The U.K. will continue to observe the European Convention on Human Rights, and could see law enforcement and judicial cooperation cut off if it fails to do so. It will also have to adhere to strict data standards.

There will be “cooperation” between Europol and Eurojust, but that will amount to nothing more than what other third countries get when dealing with the EU. However, in other areas, such as the extradition of criminals, the cooperation will be closer than with third countries.

9. Financial protection for farmers who get cash from Brussels

The government will implement a new regime in the years to 2025 that will change the rules for funding farmers in England. Cash will be tied not to the amount of land, as in the EU system, but to whether that land is used for public good. 

It is unclear whether, in the long run, farmers stand to receive the same amount of money as they do now, as Vote Leave promised.

10. Continued participation in EU science research schemes, deeper cooperation on scientific collaboration, plus increased funding for science

The U.K. is retaining membership of the Horizon Europe program, under which EU states pool funding for science projects. It will also continue to participate in the Euratom Research and Training program, the Copernicus space program and others.

At his press conference Thursday afternoon, Johnson said the U.K. wanted to be a “collaborative science superpower.” Britain has been boosting its science funding, which is on course to increase to 2.4 percent of GDP by 2027. More than £10 billion was allocated for research as part of the 2020 budget.

However, the U.K. will not take part in the Erasmus scheme, the university exchange program under which thousands of U.K. students attend EU institutions each year. Johnson said it was too expensive and a net loss for Britain, but he said a new scheme would be launched, named after Alan Turing, which will seek to help students attend universities around the world.

11. Wages will be higher

Umm … come back to us in a few years to work out what happened on this. But even government economic forecasters reckon a deal with the EU will hit U.K. GDP compared with retaining membership. Some wages in some sectors might increase (customs officials?) but others might even lose their jobs.

12. The union will be stronger

Gove argued on the Andrew Marr show during the referendum: “If we vote to leave, then I think the union will be stronger. Scottish nationalism has grown since we entered the European Union. There wasn’t a Scottish Nationalist MP elected at any general election when we were outside the EU.”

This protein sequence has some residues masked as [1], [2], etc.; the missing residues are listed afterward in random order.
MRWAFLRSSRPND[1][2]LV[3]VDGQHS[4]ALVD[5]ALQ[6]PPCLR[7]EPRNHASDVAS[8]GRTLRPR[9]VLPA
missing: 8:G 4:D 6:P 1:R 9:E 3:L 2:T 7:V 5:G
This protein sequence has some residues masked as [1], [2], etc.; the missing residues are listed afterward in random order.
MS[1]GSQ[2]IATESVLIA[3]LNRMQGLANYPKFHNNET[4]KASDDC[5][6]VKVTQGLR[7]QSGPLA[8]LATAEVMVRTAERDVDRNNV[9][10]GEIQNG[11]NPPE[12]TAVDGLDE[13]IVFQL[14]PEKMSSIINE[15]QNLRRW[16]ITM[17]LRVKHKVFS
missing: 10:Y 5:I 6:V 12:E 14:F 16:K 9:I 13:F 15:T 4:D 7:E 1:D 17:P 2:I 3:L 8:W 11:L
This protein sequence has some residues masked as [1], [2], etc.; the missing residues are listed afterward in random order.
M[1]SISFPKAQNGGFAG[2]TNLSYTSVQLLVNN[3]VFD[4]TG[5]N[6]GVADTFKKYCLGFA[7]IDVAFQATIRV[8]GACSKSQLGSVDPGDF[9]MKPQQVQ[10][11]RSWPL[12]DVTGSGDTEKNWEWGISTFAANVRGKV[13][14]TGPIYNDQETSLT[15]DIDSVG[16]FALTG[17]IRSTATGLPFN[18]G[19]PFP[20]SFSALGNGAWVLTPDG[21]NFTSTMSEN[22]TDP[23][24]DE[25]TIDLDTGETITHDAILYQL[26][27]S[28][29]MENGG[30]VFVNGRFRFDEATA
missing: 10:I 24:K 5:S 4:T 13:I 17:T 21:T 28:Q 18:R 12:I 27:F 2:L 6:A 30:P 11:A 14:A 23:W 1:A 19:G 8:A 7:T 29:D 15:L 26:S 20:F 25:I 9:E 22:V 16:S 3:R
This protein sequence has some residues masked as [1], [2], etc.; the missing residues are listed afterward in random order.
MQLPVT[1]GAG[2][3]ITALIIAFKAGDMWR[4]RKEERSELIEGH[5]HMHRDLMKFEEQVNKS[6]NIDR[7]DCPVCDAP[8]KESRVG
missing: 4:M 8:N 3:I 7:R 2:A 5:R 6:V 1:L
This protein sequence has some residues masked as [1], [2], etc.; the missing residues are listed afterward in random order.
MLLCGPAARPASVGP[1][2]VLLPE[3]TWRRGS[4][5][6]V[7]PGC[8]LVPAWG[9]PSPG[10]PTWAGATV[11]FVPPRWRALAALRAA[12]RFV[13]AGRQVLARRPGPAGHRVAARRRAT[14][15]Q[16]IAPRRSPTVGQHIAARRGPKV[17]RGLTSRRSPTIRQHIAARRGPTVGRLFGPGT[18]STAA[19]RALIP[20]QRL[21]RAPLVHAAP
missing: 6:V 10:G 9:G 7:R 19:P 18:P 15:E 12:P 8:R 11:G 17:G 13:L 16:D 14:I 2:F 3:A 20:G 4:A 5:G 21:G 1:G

But in recent months, repeated polls have shown that Scotland would vote for independence if given another referendum, with Brexit a particular grievance for Scottish National Party voters. The debate is turning to whether Johnson will be able to hold off on granting one if the SNP wins big in Scottish elections in 2021.

13. Cut VAT on energy bills to save the average household £64 a year

EU rules do mean that the U.K. is unable to cut VAT on energy bills below 5 percent. Outside the EU it can. But Chancellor Rishi Sunak, who also backed Brexit, has not announced that the government will make the change. The promise remains outstanding.

14. Scrap VAT on sanitary products

The EU has long insisted it will scrap VAT on sanitary products but is still yet to do so. Sunak announced in his March budget that it would be scrapped in the U.K.

Johnson won a concession from Brussels when he struck the Withdrawal Agreement that the so-called “tampon tax” would not apply to Northern Ireland if it remains in the customs union, which it will. So that’s a checkpoint for Vote Leave.

15. The new treaty should be ready within two years and before the next election (which was May 2020)

Well … the timescales Vote Leave set out in its campaign literature were ambitious, especially with the benefit of hindsight. But no one knew then that Theresa May would call an election and lose her House of Commons majority, which put the brakes on progress.